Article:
- 2012 Albert-Lasker Basic Medical Research Award
2012 Albert-Lasker Basic Medical Research Award Professor of cellular and molecular pharmacology at the UCSF. His research is focused on molecular motors particularly on kinesin and dynein. He has been awarded the Albert Lasker Basic Medical Research Award in 2012 with Michael Sheetz and James Spudich for their discoveries concerning cytoskeletal motor proteins.
Education and Work Experience
1985, Ph.D. in Neuroscience, Stanford University 1994-Present, Professor at UCSF
1995-Present, Investigator, Howard Hughes Medical Institute
Honors and Awards
2001, Member of the United States National Academy of Sciences
2002, Fellow of the American Academy of Arts and Sciences
2012, Albert-Lasker Basic Medical Research Award
2017, Shaw Prize in Life Science and Medicine
Major Academic Achievements
Prof. Vale’s main research focus has been understanding molecular motor proteins and their role in transporting materials within cells. As a graduate student, Vale, along with colleagues James Spudich, Thomas Reese, Bruce Schnapp, and Michael Sheetz,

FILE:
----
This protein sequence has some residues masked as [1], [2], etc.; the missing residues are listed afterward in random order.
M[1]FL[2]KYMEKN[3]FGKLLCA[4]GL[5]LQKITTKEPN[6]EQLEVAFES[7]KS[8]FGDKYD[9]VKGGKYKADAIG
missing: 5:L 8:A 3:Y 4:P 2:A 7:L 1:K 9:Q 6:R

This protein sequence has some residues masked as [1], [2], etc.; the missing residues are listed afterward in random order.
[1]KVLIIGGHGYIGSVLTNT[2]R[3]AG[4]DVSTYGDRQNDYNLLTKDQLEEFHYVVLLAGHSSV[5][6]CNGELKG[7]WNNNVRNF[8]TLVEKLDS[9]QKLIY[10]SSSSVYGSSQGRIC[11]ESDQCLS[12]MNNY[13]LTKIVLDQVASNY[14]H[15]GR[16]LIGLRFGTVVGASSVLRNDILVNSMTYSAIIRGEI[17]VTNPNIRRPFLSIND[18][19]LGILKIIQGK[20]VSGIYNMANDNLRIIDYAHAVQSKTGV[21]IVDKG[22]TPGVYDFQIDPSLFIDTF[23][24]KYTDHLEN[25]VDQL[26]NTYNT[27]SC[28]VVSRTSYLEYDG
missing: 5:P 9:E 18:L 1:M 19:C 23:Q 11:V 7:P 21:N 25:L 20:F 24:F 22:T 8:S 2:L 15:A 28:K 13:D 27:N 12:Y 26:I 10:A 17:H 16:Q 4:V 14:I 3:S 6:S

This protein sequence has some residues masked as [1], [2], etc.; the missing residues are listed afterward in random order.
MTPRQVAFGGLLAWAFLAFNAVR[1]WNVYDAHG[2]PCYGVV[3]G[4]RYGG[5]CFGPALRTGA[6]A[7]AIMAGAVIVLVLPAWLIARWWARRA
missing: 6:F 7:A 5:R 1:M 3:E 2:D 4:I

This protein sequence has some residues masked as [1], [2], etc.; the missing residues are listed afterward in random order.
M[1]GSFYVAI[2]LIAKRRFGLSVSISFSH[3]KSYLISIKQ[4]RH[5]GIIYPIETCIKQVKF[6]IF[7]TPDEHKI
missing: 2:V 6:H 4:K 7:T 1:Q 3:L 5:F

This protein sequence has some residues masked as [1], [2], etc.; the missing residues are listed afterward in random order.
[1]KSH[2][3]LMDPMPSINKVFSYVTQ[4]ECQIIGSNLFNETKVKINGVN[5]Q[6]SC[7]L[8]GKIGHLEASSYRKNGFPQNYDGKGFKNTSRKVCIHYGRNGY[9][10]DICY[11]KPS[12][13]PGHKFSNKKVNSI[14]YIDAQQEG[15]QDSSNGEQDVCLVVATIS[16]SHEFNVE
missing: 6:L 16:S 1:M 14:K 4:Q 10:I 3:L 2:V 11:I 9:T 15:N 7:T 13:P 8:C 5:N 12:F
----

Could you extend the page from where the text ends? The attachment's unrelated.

discovered a new type of molecule motor, which they christened “kinesin.” Then he began to use structural approaches in combination with new microscopic methods for tracking single protein molecules to develop a detailed model of how kinesins generate motion. More recently, Vale has focused on dynein, a microtubule motor that remains less well understood than the kinesins. His laboratory also investigates the assembly of the mitotic spindle and the mechanism of T cell signalling The Vale lab has made significant contributions to the field
of cell biology, including discovering the severing protein katanin, characterizing dynein's function and structure, and identifying other new proteins that regulate the cytoskeleton.